During the time he was in Europe, his brother Newton was playing trumpet in theater orchestras in Philadelphia and Atlantic City.  After accompanying many vaudeville shows, Newton conceived the idea of a music unit as a vaudeville act.  He organized a group composed of himself, his brother Woodruff, James Brady, and Willie Patton.  The act gained popularity under the name The Exposition Four. Russell Alexander replaced Willie Patton in the Exposition Four, which was basically a comedy team.  One of them worked with blackface, and the audience loved the act so much that they were called for many repeat engagements throughout the United States.

Brother Newton was famous for his duets in which he played two trumpets simultaneously, using variations with double and triple tonguing.  The Exposition Four members were accomplished musicians, thus accounting in part for their audience appeal.

Both Russell and Woodruff were frequently treated in tuberculosis sanitariums.  Russell, despite his health problems, continued to compose.  He finally succumbed to the disease, however, at a sanitarium in Liberty, New York, on October 1, 1915.  He was only 38 years of age.

Alexander has come to be regarded as one of the greatest composers of circus music and was elected to the Windjammers Hall of Fame in 1978.  It is a sad footnote to the history of band music that his widow, Eleanor, was penniless and sold all rights to his compositions to C.L. Barnhouse for a mere $125.

Pirates of the
Pirates of the Caribbean is a sweeping action-adventure story set in an era when villainous pirates scavenged the Caribbean seas. This roller coaster tale teams a young man, Will Turner, with an unlikely ally in rogue pirate Jack Sparrow. Together, they must battle a band of the world's most treacherous pirates, led by the cursed Captain Barbossa, in order to save Elizabeth, the love of Will's life, as well as recover the lost treasure that Jack seeks. Against improbable odds, they race towards a thrilling, climactic confrontation on the mysterious Isla de Muerta. Clashing their swords in fiece mortal combat, Will and Jack attempt to recapture The Black Pearl ship, save the British navy, and relinquish a fortune in forbidden treasure thereby lifting the curse of the Pirates of the Caribbean.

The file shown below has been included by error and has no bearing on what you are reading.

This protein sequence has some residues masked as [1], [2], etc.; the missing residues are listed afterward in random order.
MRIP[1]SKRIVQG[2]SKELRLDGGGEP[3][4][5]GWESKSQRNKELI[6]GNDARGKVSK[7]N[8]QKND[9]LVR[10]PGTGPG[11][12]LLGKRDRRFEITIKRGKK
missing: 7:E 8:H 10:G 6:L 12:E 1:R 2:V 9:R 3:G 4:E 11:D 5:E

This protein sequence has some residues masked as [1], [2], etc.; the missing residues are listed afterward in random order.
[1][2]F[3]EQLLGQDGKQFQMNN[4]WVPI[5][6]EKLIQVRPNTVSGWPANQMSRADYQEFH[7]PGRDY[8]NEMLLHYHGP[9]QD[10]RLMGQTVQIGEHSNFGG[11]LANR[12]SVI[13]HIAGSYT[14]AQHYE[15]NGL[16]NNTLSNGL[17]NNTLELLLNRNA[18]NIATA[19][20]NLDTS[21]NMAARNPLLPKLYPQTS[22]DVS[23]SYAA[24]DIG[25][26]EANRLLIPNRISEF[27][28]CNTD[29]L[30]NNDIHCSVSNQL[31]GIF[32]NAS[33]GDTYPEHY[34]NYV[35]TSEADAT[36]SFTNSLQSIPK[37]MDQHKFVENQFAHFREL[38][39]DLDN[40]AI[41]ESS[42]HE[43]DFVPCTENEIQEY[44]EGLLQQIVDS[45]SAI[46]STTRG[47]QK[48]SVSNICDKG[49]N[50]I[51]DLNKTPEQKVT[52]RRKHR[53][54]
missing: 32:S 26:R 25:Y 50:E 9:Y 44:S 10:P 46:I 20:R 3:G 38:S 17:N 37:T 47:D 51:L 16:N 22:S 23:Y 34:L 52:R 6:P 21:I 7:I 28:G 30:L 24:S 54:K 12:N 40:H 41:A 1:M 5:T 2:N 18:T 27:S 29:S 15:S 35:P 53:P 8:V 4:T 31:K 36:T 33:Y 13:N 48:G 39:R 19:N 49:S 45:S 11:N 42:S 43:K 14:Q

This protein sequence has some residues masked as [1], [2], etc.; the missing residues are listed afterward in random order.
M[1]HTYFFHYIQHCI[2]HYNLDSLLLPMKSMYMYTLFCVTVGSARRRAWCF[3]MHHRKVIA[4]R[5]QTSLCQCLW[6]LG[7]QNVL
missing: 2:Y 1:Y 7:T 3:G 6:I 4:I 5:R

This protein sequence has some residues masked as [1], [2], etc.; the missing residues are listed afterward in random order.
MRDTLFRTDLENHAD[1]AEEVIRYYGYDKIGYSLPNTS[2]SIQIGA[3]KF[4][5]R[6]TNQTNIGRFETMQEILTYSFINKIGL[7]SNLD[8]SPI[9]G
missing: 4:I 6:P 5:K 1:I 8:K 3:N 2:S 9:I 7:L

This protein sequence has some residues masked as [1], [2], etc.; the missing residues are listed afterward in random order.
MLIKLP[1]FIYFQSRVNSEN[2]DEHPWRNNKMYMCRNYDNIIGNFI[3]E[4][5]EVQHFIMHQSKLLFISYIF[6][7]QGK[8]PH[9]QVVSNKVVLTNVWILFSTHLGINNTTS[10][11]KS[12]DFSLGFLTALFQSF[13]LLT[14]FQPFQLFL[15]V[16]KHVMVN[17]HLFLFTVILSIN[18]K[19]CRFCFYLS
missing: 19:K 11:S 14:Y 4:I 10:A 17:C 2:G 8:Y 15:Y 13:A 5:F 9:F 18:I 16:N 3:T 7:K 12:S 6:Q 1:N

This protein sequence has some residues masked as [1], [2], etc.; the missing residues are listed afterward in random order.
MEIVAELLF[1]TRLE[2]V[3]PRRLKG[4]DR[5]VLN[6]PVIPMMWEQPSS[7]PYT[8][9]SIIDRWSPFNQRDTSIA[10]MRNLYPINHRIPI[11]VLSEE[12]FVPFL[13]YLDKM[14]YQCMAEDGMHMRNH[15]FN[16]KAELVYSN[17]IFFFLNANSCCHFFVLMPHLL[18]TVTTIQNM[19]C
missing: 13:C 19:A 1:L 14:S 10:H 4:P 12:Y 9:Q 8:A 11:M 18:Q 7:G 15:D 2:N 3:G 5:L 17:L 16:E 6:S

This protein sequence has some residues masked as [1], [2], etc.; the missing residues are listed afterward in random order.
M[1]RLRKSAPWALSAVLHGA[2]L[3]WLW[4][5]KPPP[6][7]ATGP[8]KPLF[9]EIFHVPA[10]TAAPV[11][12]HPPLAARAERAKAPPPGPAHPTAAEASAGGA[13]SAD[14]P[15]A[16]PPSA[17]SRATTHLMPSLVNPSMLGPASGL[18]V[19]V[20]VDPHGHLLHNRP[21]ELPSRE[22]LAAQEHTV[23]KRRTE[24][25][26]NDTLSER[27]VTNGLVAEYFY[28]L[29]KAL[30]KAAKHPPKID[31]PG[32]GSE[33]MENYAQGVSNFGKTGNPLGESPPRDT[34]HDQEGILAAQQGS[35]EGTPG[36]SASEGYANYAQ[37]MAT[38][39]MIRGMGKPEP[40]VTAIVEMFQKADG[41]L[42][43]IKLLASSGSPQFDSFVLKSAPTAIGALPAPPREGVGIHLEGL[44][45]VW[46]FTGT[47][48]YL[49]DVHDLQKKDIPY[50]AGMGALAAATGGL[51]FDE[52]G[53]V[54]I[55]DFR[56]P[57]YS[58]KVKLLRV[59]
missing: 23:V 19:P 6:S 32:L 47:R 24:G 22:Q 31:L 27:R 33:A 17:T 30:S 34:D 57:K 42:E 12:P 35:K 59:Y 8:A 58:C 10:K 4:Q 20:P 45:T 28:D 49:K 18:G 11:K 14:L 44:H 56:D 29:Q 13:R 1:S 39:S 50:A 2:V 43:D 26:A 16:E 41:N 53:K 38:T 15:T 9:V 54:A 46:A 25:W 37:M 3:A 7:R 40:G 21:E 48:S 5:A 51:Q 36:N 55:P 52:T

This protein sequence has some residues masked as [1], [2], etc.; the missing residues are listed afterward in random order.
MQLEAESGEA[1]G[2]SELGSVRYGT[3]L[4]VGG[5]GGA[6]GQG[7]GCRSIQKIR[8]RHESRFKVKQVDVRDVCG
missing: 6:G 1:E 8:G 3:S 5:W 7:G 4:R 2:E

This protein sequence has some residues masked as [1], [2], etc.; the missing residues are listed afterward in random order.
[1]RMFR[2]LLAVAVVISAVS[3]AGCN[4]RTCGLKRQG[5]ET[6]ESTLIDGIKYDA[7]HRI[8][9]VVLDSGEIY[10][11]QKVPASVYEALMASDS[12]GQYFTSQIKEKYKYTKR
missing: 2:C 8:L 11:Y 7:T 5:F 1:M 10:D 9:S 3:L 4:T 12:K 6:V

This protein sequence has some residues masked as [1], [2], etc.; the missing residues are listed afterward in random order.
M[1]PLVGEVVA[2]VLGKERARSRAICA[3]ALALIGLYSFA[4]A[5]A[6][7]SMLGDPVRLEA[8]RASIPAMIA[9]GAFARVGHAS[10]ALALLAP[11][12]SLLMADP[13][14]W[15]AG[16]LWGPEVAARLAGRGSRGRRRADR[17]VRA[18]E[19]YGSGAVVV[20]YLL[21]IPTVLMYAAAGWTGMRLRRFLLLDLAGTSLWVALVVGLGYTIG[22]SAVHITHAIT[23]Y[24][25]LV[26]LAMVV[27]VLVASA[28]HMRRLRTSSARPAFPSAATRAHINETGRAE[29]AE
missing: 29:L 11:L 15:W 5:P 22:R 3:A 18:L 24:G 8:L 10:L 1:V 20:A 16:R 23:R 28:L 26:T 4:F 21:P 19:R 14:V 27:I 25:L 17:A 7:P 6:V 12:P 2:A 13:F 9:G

Music by Music Composed by Klaus "Bowsprit" Badelt.  He also composed music to “K-19 Windowmaker,” “The Promise,” “The Time Machine,” “Ned Kelly,” “Posedian” and, “The Recruit.”

Radio Rag
. (Dixieland) by Rod “Red” McLeod (pictured at right). Minnesota born and educated, his career included a rich diversity of activities. Red’s 19-year tenure as musical director and arranger for The Golden Strings serves as an invaluable reference in his preparation of editions for student performers. In addition, he has written hundreds of arrangements for radio programs, touring acts, ice shows and more, and was entertainment director for the Minnesota Vikings football team for 25 years.